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June 06, 2011 - Image 7

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Publication:
Michigan Daily Summer Weekly, 2011-06-06

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Monday, June 6, 2011
The Michigan Daily - michigandaily.com

'X-Men: First Class' proves brilliant

Marvel distinguishes
itself with mutants
and Kevin Bacon
By PROMA KHOSLA
Senior Arts Editor
Holy X-Men, Batman.
Rejoice, fans, for after the horrif-
ic bloodbath of2006's "X-Men: The
Last Stand", and
the enjoyable ****
but utterly for- X-Men:
gectable "X-Men
Origins: Wol- First Cass
verine" in 2009,
the X-Men fran- At Quality16
chise is back and and Rave
restored to its Marvel
former glory.
Bryan Singer, who directed the
brilliant "X-Men" and "X2: X-Men
United," returns to his roots
behind the scenes by providing the
story and producing "X-Men: First
Class." The result is distinguished
enough to forgive Singer for his
time apart from the mutants and
hope that he never, ever, strays
again.
Director Matthew Vaughn
("Kick-Ass") breathes new life
into the script, giving just the
right amount of screen time to

character development, action and
even those obligatory nuggets of
romance. Like its predecessors, the
film doesn't pretend to be strictly
true to the comic books. Rather, it
continues crafting the genesis of
the mutant phenomenon in film
form.
The film's opening is identical
to that of the 2000s series-opener,
"X-Men," featuring a young Erik
Lehnsherr (newcomer Bill Milner)
bending metal gates in World War
II-era Poland as he is separated
from his parents by a concentra-
tion camp. This sequence is just as
effective as it was in the first film,
even if it does save screenwriters
the creative hassle of coming up
with another kick-ass introduction.
After that and a brief stint at
a certain Westchester mansion,
the story unfolds in 1963 as Erik
(Michael Fassbender, "Inglouri-
ous Basterds") and Charles Xavier
(James McAvoy, "Wanted") find a
host of other mutants to join forces
with the CIA in order to thwart a
powerful mutant bent on starting
war amongst humans.
Ah, yes. That ruthless antago-
nist, Sebastian Shaw, is none other
than the Nazi who incited Mag-
neto's initial bursts of mutant mad-
ness and is played by the rascally
Kevin Bacon. As utterly bizarre as

it is to see Bacon as the villain in
a superhero movie, he plays Shaw
with casual coolness - like a bratty
billionaire used to getting what he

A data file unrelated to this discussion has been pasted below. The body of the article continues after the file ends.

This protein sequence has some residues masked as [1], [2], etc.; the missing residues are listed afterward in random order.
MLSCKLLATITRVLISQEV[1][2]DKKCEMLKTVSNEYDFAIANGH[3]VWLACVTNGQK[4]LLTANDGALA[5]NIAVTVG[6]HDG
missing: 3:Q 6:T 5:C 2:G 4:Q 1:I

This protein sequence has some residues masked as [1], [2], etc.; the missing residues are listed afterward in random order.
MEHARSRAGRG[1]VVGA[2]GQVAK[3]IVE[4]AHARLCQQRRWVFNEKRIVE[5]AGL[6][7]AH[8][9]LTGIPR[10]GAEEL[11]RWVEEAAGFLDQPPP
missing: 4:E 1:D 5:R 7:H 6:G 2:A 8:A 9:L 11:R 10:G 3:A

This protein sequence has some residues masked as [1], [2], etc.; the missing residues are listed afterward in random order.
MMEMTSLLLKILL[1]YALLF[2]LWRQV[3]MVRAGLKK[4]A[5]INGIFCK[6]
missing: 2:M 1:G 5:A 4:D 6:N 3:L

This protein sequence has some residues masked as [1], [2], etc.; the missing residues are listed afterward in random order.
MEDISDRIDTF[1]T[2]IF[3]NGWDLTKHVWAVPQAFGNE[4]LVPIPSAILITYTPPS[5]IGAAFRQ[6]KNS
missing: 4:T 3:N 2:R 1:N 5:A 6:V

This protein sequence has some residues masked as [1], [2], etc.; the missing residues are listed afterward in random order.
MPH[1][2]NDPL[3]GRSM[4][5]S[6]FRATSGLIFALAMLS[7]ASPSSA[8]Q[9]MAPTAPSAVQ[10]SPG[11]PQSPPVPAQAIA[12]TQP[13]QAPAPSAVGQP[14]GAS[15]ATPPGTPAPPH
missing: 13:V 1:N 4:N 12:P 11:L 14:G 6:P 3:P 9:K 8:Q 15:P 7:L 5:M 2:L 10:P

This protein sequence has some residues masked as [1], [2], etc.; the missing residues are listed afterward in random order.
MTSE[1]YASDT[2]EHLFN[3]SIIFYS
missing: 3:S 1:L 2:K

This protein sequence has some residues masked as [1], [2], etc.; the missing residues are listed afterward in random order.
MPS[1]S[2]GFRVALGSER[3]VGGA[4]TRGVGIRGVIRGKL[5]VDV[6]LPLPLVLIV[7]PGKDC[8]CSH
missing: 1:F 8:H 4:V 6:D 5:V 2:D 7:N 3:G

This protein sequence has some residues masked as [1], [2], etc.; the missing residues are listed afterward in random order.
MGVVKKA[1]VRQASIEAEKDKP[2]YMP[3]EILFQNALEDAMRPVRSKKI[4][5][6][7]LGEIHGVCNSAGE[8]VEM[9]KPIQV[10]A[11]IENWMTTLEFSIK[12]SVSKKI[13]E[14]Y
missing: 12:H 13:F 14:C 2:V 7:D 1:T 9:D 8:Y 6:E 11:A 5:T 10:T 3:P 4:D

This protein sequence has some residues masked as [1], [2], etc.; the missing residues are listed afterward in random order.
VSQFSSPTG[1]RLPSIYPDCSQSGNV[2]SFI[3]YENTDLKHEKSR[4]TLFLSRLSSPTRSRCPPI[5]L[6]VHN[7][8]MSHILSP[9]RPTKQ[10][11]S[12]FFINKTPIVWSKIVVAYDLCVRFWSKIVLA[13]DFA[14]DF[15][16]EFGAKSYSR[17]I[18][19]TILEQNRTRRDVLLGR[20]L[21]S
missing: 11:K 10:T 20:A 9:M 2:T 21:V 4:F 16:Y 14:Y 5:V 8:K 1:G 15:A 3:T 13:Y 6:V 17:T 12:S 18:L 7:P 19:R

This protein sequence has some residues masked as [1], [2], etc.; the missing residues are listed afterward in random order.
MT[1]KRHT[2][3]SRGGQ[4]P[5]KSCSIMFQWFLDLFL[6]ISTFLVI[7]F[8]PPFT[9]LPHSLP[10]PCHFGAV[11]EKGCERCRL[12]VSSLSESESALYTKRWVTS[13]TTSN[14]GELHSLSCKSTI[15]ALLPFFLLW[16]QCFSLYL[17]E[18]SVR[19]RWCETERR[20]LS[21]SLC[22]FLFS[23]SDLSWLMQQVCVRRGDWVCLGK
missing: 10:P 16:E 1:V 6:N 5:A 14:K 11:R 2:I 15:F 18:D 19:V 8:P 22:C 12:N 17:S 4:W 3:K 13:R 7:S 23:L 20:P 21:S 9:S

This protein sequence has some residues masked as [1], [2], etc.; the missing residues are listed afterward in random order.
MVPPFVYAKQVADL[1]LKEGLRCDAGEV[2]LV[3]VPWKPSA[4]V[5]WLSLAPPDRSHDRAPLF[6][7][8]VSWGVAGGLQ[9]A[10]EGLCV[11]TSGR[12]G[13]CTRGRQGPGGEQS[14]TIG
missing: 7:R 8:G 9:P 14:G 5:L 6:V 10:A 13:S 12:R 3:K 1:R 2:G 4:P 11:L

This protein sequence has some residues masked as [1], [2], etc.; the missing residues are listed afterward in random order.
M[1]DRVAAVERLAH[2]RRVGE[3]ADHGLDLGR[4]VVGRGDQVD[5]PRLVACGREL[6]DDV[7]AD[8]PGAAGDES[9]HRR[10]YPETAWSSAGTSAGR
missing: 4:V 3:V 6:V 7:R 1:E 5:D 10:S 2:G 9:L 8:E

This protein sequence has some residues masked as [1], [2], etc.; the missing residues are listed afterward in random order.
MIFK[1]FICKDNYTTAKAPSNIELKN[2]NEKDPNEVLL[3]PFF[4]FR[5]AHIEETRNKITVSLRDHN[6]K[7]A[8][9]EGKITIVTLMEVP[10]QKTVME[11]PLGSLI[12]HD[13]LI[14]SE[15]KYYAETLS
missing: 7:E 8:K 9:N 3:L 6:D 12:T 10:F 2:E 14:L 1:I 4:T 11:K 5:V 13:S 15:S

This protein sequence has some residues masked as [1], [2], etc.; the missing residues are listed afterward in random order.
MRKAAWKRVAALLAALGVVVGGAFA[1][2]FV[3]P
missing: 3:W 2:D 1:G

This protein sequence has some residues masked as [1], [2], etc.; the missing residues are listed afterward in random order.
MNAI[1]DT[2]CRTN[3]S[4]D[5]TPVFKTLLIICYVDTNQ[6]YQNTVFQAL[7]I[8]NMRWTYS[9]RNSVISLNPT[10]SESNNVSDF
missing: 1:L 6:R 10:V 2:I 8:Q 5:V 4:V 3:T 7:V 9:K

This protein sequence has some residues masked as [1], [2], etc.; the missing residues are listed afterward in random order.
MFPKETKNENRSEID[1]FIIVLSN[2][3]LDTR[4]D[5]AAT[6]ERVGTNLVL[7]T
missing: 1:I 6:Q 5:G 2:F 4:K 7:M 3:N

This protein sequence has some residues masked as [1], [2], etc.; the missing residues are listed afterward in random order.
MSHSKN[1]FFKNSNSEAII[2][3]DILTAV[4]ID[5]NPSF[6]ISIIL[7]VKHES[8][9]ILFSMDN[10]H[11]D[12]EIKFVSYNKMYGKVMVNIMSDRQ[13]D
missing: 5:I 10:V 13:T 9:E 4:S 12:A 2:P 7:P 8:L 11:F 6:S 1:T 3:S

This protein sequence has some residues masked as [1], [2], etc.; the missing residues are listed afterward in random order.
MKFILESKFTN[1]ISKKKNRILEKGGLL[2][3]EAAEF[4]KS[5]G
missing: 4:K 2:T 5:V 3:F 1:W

wants - which makes the charac-
ter just terrible enough to keep an
audience invested in Eric's vendet-
ta against him.
This explains all of the once-
and-future Magneto's ingrained
ideas about human inferiority and
the brotherhood of mutants. Fass-
bender's Magneto is perfection -
and that's saying something for a
character only ever played by Sir
Ian McKellan. He speaks four lan-
guages, goes through subtle emo-
tions faster than most of us can
chew a kernel of popcorn and, like
his costars, he's pretty damn easy
on the eyes.
The supporting cast shines,
particularly Jennifer Lawrence
("Winter's Bone") as Mystique and
Nicholas Hoult (TV's "Skins" in
the UK) as Hank McCoy. January
Jones (TV's "Mad Men") and Lucas
Till ("Battle: Los Angeles") provide
some one-dimensional eye candy in
the background, which is probably
best.
It's tempting, after seeing the
power of this script and cast (pun
intended), to want a franchise from
our First Class mutants, since that's
the way successful superhero mov-

"Finger to your head, do you think I'm pretty?"

ies roll nowadays. But the best part
of "X-Men: First Class" is how per-
fectly it completes the movie set. It
stands alone while connecting Pro-
fessor X and Magneto to the first
three - I mean, two - films and
answering the burning questions
about their friendship, enmity and
the origins of the iconic wheelchair
and dorky-looking helmet.
After 11 years and countless
other superhero movies to con-
tend with, the X-Men franchise is
as popular and relevant as ever -
for at the heart of the movies and
comic books lies the fundamental

question of how humans treatcthose
who stand out. Differences in cul-